Back home in Bradenton today, Woolf talks to Del Couch about their plans for issuing an album of the singer-songwriter’s original material following his contractual obligations with "Idol," obligations that involve a nationwide tour with the other Top 10 finalists and includes a Van Wezel Performing Arts Hall date July 17.
Woolf and Couch also discuss whether the Braden River High School senior - who just signed an autograph and posed for a picture with his principal - will attend the Berklee College of Music this fall or postpone school for a year, allowing him time to capitalize on his "Idol" fame; fame that recently included, for instance, an appearance Monday on "Live! With Kelly and Michael."
Talking to Woolf with no Fox-appointed publicist monitoring the conversation, he’s as affable as he is on camera but not nearly as shy.
Woolf wants to have an album of original material released ASAP. He doesn’t flinch at talk that includes a release date that puts him in position for a best new artist Grammy Award.
He would like to connect with fellow Bradenton (and Los Angeles) resident Travis Clark of platinum-selling pop punk band We the Kings to work on writing songs following an invitation from Clark via Twitter.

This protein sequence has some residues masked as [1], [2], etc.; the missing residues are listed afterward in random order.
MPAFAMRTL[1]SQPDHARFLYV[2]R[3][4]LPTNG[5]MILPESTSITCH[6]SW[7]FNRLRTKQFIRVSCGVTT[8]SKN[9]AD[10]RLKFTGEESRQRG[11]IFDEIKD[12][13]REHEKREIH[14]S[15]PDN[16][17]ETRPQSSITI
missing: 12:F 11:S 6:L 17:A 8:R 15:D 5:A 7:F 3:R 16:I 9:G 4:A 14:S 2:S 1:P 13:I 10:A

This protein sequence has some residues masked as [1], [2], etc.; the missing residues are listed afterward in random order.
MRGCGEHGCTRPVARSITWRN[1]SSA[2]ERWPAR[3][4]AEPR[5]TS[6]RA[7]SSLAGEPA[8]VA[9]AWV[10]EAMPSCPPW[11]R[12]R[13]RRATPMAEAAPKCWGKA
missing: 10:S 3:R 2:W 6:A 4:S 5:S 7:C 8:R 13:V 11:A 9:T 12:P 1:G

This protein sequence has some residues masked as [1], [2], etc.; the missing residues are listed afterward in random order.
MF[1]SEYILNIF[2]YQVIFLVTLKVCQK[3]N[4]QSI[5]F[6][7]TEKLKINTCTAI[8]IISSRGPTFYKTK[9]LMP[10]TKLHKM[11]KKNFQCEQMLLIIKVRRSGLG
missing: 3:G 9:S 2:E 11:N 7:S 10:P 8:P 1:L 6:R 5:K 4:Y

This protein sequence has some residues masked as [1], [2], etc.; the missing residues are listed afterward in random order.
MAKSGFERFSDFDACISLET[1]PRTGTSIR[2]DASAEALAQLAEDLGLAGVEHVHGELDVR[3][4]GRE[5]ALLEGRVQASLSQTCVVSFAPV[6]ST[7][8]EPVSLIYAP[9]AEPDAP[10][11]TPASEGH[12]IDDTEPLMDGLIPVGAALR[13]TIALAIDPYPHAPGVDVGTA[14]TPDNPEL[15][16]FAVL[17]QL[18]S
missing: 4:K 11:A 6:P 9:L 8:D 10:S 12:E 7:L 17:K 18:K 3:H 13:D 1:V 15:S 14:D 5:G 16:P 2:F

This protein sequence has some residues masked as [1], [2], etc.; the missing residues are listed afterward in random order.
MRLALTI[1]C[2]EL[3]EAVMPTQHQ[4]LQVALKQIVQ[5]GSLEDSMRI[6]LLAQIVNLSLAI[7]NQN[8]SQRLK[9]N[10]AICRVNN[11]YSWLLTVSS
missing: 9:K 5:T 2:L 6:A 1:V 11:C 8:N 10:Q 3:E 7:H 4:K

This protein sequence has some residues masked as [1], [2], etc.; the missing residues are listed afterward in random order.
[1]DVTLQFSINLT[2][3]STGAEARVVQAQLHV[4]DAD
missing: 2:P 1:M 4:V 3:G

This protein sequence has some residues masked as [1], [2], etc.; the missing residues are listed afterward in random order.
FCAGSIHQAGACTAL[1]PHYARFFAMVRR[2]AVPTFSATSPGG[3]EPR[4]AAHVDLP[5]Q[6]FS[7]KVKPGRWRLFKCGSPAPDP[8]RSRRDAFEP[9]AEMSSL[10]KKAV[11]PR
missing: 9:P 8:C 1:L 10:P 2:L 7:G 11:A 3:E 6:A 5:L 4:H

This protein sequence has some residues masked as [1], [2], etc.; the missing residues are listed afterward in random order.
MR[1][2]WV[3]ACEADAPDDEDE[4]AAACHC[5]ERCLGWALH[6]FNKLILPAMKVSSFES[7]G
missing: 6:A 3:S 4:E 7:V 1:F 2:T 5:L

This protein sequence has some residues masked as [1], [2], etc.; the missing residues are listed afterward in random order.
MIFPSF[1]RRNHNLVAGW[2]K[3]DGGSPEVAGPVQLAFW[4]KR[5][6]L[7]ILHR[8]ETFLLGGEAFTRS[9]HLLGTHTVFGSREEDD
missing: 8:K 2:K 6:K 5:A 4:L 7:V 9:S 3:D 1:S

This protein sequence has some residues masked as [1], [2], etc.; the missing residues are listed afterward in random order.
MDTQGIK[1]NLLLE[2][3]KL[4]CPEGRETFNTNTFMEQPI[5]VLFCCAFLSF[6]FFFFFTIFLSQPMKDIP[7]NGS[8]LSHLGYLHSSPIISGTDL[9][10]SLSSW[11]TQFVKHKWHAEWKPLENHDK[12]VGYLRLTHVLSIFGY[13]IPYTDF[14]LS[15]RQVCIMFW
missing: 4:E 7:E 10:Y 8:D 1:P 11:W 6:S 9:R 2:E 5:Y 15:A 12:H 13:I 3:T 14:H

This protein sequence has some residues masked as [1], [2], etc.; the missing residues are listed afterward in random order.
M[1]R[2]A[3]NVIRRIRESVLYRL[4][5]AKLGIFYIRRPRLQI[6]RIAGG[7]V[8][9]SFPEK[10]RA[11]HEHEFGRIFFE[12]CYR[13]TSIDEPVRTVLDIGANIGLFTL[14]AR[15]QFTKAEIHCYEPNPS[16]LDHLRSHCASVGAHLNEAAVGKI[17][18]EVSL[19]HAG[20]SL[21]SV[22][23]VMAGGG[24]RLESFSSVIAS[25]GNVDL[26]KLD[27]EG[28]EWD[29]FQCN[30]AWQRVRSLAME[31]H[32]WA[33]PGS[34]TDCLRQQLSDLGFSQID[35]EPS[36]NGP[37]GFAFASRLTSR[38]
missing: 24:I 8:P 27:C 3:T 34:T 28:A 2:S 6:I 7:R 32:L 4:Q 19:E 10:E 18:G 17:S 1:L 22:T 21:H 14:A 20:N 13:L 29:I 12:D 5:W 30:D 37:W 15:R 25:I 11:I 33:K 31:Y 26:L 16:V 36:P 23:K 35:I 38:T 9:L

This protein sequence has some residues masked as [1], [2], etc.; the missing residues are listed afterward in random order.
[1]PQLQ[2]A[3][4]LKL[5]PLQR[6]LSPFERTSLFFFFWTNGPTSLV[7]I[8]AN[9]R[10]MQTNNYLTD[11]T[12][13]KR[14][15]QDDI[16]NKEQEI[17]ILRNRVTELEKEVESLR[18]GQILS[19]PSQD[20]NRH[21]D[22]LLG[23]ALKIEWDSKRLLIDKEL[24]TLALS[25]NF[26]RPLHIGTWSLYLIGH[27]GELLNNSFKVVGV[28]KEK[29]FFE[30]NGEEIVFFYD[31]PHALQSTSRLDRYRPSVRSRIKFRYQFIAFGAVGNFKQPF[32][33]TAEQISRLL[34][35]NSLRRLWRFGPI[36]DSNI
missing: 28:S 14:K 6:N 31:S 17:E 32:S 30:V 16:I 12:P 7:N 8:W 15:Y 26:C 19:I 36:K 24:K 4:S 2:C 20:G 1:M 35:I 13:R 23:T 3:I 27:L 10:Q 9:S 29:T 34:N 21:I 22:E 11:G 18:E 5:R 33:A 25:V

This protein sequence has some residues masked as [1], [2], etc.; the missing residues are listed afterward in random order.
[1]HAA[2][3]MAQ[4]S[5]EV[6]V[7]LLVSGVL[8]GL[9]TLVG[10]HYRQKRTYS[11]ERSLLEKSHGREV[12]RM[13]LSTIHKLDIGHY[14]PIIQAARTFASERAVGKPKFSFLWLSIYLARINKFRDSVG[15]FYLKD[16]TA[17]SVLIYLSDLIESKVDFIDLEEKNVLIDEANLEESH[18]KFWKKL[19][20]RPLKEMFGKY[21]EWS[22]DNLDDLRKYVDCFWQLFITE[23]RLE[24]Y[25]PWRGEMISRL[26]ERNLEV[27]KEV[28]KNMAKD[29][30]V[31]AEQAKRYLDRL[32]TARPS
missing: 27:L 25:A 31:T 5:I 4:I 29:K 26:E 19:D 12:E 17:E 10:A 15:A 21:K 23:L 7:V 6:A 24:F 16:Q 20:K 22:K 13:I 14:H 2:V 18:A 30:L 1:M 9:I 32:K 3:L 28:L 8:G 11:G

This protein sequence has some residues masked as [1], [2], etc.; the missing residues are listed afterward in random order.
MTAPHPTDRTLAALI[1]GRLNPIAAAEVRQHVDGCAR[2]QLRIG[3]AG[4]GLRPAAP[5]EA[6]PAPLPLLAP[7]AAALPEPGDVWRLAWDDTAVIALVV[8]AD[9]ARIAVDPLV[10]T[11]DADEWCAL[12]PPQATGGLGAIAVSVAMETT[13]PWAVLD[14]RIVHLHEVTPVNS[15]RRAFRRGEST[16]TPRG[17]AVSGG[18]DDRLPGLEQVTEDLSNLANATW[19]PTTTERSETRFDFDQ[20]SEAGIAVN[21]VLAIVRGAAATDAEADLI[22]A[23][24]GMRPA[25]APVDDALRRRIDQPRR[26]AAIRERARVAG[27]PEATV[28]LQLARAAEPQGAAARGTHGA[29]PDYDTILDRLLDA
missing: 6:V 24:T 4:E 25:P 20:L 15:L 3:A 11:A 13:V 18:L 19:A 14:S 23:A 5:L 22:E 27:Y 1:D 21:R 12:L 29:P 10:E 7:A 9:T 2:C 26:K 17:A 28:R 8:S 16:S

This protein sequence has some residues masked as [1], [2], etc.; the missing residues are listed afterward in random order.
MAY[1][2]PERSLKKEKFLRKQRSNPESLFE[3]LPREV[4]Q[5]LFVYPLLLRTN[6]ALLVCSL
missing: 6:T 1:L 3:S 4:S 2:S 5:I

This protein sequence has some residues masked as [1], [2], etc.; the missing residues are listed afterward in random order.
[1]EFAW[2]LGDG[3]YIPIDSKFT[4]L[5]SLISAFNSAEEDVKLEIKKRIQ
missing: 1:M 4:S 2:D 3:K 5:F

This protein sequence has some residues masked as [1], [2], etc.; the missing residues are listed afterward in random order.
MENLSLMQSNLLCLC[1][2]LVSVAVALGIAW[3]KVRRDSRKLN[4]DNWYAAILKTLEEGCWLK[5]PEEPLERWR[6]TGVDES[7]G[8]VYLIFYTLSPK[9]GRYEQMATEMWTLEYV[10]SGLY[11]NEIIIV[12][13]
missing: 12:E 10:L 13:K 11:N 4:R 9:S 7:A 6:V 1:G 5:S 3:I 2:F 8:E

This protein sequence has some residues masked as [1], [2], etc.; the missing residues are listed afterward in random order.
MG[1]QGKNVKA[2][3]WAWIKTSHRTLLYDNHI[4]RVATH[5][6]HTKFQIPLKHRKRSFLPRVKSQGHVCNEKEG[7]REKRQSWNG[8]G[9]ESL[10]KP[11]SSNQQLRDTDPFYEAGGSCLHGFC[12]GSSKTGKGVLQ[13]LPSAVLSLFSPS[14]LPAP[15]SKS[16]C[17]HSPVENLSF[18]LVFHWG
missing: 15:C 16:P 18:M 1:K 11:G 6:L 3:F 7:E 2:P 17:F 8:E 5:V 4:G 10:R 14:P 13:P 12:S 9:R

Woolf is sincere, in a refreshing and almost poignant manner, when he responds to a simple question about his thoughts on the day's attention, namely, receiving a key to the City of Bradenton.
"I don’t feel like I deserve it," Woolf says.
"Yes, Sam, you do," Couch says.
Woolf and I met in November 2011, at a show at the Van Wezel in Sarasota. I recall giving him one of my business cards when I learned that he was a singer-songwriter studying at the Del Couch Music Education Foundation. I also recall him being extremely shy - he never contacted me about the potential story I suggested.